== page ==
Whether it be their 2011 EP Woodland or their first album in 2013, The Paper Kites’ indie-folk music has always remained a timeless and warm sound in my playlists. My perception of the band’s music has remained constant throughout the last few years, mainly because I didn’t take it upon myself to stay informed on their next few album releases after 2013. I’ve always known them for their graceful and playful music.
Consequently, as I lived blissfully in their older soundtracks, The Paper Kites’ previous light, feathery sound sophisticated and hardened over time. With the loss of their unique sound, minus a few exceptions, I found myself disappointed with the first listen of their new album On the Corner Where You Live. Its melancholy and slightly passive vocals left me longing for a sound similar to the band’s former, happier songs.
However, after spending more time with the album, I formed a deeper appreciation for its songs. At first, I was comparing On the Corner Where You Live to their older albums, which are undoubtedly wonderful, but shouldn’t cast a shadow over their music now. On the Corner Where You Live is different than the lighter tone that I previously familiarized with the band, but the album is a work of art in itself, despite the differences.
It begins with “A Gathering on 57th,” an instrumental prelude that sets the mood and eases into the album. The prelude is relatively short when compared to the rest of the songs, and it consists of a leisurely jazz sound. The saxophone and piano are engaging and relaxing, easily able to pull a person into the realm of its subtle tunes.
What makes On the Corner Where You Live remarkably different than the band’s 2011 EP Woodland becomes apparent as one progresses further into the album. Specifically, following the prelude, “Give Me Your Fire, Give Me Your Rain” is composed of a nostalgic melody that sounds as if it came straight from the ’80s. Its soft rock and smothering guitars revel in feelings of longing love, and, occasionally, peaks of excitement sneak up on you amidst the subdued rock.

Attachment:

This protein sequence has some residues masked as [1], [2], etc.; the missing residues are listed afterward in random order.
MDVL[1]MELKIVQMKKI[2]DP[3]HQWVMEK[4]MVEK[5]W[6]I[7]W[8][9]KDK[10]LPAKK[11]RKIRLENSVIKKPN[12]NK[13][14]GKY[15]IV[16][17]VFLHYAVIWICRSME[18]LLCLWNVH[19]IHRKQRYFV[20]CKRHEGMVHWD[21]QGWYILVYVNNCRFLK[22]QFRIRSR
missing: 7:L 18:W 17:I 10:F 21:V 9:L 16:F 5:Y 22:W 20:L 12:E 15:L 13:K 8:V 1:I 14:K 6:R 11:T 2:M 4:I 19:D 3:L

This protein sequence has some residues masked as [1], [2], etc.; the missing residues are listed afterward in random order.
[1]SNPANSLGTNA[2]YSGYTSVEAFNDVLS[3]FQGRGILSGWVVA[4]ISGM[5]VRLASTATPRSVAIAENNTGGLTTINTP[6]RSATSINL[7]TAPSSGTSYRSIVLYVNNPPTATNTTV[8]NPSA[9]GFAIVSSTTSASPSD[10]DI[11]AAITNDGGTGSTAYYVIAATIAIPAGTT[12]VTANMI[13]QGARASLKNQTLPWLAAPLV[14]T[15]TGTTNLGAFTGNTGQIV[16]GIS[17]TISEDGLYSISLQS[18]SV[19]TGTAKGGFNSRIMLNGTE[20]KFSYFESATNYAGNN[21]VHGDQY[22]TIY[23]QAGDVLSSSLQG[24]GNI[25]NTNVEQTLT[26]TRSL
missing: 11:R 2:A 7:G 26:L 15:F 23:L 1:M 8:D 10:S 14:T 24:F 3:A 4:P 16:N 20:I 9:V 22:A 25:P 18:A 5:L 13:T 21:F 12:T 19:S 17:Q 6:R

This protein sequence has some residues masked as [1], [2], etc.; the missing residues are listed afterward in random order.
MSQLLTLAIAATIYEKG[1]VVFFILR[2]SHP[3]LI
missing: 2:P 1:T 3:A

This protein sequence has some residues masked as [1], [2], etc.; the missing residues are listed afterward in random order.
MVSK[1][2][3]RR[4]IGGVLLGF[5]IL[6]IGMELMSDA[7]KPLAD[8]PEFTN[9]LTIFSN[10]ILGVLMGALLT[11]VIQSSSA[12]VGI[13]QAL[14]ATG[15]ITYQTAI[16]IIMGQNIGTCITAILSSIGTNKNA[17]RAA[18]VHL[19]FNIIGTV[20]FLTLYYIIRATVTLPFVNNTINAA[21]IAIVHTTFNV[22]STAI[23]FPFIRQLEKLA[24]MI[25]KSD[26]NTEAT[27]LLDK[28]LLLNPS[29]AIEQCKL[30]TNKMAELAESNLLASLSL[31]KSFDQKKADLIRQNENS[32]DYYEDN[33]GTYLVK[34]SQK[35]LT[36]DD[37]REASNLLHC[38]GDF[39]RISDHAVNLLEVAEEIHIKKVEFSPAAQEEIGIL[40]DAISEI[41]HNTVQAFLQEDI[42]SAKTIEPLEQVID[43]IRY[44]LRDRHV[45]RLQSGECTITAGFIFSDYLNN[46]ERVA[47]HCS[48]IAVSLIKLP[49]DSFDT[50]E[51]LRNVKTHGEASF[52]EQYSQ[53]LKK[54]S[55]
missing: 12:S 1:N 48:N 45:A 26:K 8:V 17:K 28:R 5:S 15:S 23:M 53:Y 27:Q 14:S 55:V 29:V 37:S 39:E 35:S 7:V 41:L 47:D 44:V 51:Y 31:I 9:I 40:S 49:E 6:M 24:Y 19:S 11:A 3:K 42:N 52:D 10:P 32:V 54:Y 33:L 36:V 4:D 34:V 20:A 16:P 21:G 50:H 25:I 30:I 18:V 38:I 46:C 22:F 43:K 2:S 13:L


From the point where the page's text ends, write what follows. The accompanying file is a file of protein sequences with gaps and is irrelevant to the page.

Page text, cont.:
In this song, the sophistication of the band is easily discernible. Five years ago, the band focused more on a brighter, bouncier sound in their music, but it’s clear with this song that On the Corner Where You Live focuses more on a deeper warmth with mellower tones. It caught me off guard when I first listened to it; however, with my revisit, I realized that their music now is full of emotion and glowing with humanity.
Further into On the Corner Where You Live, the song “Flashes” stood out when compared to the other songs on the album. It loses the soft rock feeling that the songs preceding it had; instead, “Flashes” falls more into an acoustic category with its light pulls of guitar strings and soothing vocals. The song is dismal and wistful at first, but it molds into hope as it progresses, making it quietly comforting and reassuring.
The soft rock sound returns towards the end of the album with “Don’t Keep Driving,” and it includes all of the delicate, candlelit melodies and bits of guitar riffs that are found throughout the album. “Don’t Keep Driving” is a song that disregards the theory of time, making it easy to forget that the clock is ticking when listening to it; it’s effortless to get lost inside the captivating lull of sounds. Before you know it, the song is over, and it’s a wonderful way to conclude On the Corner Where You Live.
Embracing the differences in style of their albums, it is clear that On the Corner Where You Live displays the fluidity and growth that the members of The Paper Kites have experienced throughout the last seven years. Their music style has changed, but the quality of the songs remains superb.
In its 11 songs, On the Corner Where You Live consists of an ‘80s late-night aroma that has the capability of pulling a person into its own world. The album creates an atmosphere of longing love with its wafty, almost drowsy tone. Although it lacks the liveliness of the band’s older albums, its intense emotion creates a similar feeling of excitement and appreciation. The simple tempos shouldn’t be mistaken for anything less than grandeur.
To gain a full appreciation for the album, it’s something best found when listening to alone. It’s not necessarily music that one would jam out to while in the car with friends or listen to on a whim. Each song is heavy with raw emotion and feeling, and it takes time to take in all of the weight.
Although the songs aren’t necessarily thrilling, they do deserve appreciation. On the Corner Where You Live manages to achieve a slow, wistful tone while still remaining rich and complete. Its culmination of dreamy tones and emotive peaks make the album truly a work of art.